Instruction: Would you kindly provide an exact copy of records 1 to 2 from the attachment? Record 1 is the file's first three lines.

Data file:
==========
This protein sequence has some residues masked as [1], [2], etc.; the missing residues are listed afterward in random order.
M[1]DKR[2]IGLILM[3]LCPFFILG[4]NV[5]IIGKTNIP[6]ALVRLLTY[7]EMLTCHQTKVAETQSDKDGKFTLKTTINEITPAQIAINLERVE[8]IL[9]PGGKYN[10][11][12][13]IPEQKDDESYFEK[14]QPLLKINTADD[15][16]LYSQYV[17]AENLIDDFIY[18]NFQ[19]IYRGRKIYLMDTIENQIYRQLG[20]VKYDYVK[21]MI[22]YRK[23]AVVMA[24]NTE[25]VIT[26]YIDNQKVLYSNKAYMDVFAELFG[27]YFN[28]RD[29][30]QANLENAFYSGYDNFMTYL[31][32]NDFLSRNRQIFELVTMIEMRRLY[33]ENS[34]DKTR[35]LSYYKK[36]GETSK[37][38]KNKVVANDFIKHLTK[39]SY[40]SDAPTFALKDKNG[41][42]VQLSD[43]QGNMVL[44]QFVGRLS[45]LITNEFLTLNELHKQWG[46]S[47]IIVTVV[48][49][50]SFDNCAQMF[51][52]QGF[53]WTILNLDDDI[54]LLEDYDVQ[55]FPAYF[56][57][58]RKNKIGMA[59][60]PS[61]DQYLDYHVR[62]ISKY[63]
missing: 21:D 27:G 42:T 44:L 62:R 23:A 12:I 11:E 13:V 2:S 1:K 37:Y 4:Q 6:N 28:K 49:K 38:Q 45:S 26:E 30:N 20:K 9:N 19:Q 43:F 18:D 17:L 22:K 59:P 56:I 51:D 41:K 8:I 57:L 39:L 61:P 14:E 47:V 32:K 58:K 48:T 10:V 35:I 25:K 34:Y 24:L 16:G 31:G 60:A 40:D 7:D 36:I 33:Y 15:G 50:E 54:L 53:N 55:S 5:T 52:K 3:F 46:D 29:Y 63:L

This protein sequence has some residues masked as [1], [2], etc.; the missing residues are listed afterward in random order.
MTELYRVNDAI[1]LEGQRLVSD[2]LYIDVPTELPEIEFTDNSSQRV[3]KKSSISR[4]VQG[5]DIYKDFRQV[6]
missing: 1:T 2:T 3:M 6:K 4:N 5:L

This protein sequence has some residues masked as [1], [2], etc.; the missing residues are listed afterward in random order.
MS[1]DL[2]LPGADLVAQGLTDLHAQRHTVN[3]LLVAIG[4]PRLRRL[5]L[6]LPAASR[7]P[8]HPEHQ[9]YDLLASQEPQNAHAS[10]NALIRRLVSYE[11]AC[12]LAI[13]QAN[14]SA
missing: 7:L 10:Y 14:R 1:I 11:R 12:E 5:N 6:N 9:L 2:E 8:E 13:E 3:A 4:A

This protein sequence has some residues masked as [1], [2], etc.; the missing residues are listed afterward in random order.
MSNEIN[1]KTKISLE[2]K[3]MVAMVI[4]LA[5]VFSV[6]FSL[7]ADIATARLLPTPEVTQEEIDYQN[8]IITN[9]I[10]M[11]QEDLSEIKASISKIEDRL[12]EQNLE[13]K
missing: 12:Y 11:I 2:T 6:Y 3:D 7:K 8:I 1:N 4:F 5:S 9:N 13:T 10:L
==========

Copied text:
This protein sequence has some residues masked as [1], [2], etc.; the missing residues are listed afterward in random order.
M[1]DKR[2]IGLILM[3]LCPFFILG[4]NV[5]IIGKTNIP[6]ALVRLLTY[7]EMLTCHQTKVAETQSDKDGKFTLKTTINEITPAQIAINLERVE[8]IL[9]PGGKYN[10][11][12][13]IPEQKDDESYFEK[14]QPLLKINTADD[15][16]LYSQYV[17]AENLIDDFIY[18]NFQ[19]IYRGRKIYLMDTIENQIYRQLG[20]VKYDYVK[21]MI[22]YRK[23]AVVMA[24]NTE[25]VIT[26]YIDNQKVLYSNKAYMDVFAELFG[27]YFN[28]RD[29][30]QANLENAFYSGYDNFMTYL[31][32]NDFLSRNRQIFELVTMIEMRRLY[33]ENS[34]DKTR[35]LSYYKK[36]GETSK[37][38]KNKVVANDFIKHLTK[39]SY[40]SDAPTFALKDKNG[41][42]VQLSD[43]QGNMVL[44]QFVGRLS[45]LITNEFLTLNELHKQWG[46]S[47]IIVTVV[48][49][50]SFDNCAQMF[51][52]QGF[53]WTILNLDDDI[54]LLEDYDVQ[55]FPAYF[56][57][58]RKNKIGMA[59][60]PS[61]DQYLDYHVR[62]ISKY[63]
missing: 21:D 27:G 42:T 44:L 62:R 23:A 12:I 11:E 13:V 2:S 1:K 37:Y 4:Q 6:N 28:K 49:K 38:Q 45:S 26:E 30:N 20:K 9:N 19:Q 43:F 18:D 17:L 22:K 59:P 56:I 51:D 41:K 8:I 57:L 39:L 61:P 14:E 47:V 32:K 58:K 48:T 10:V 35:I 25:K 34:Y 24:L 16:G 31:G 60:A 40:D 7:D 36:I 33:Y 15:G 50:E 54:L 53:N 55:S 5:T 52:K 3:F 46:D 29:Y 63:L

This protein sequence has some residues masked as [1], [2], etc.; the missing residues are listed afterward in random order.
MTELYRVNDAI[1]LEGQRLVSD[2]LYIDVPTELPEIEFTDNSSQRV[3]KKSSISR[4]VQG[5]DIYKDFRQV[6]
missing: 1:T 2:T 3:M 6:K 4:N 5:L